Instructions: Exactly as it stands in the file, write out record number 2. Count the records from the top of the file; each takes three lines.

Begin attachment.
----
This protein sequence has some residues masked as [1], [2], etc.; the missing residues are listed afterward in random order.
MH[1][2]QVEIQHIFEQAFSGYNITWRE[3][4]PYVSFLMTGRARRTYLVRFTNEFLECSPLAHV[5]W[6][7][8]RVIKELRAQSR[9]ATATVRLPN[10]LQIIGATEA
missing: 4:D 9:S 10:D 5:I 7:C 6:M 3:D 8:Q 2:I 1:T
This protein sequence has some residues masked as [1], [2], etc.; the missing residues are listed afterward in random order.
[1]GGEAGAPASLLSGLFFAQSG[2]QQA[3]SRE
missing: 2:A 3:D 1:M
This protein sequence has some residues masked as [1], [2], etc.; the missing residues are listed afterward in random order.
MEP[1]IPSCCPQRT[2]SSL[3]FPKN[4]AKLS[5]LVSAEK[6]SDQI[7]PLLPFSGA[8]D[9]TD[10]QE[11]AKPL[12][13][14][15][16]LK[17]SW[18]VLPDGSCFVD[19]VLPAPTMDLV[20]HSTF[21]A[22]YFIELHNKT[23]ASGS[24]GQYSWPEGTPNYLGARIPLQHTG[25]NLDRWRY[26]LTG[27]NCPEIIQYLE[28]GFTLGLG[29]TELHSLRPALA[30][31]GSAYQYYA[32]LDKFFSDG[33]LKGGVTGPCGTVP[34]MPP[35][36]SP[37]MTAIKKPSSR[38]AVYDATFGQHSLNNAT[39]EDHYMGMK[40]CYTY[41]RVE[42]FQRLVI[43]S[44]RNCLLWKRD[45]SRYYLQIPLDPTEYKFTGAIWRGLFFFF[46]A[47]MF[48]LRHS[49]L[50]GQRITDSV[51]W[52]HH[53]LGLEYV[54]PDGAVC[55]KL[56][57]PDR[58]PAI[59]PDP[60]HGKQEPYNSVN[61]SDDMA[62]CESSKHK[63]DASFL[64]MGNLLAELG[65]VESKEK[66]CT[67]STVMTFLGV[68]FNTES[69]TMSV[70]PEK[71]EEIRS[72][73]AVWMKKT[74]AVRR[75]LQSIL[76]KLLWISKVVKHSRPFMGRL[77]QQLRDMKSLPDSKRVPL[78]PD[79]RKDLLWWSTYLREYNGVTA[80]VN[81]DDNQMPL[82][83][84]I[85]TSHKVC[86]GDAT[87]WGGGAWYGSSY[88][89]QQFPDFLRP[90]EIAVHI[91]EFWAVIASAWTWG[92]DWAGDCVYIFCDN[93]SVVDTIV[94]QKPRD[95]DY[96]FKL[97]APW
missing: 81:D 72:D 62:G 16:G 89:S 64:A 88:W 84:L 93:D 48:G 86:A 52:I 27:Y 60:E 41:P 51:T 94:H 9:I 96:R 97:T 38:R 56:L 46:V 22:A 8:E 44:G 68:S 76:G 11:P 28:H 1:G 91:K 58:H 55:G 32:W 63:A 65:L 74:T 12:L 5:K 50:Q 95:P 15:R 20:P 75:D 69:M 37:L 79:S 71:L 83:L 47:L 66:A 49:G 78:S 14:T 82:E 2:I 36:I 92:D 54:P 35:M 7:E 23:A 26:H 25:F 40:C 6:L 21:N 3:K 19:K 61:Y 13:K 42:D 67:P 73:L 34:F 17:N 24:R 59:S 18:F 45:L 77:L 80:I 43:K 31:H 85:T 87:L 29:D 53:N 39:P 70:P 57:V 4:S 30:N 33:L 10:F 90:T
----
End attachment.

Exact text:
This protein sequence has some residues masked as [1], [2], etc.; the missing residues are listed afterward in random order.
[1]GGEAGAPASLLSGLFFAQSG[2]QQA[3]SRE
missing: 2:A 3:D 1:M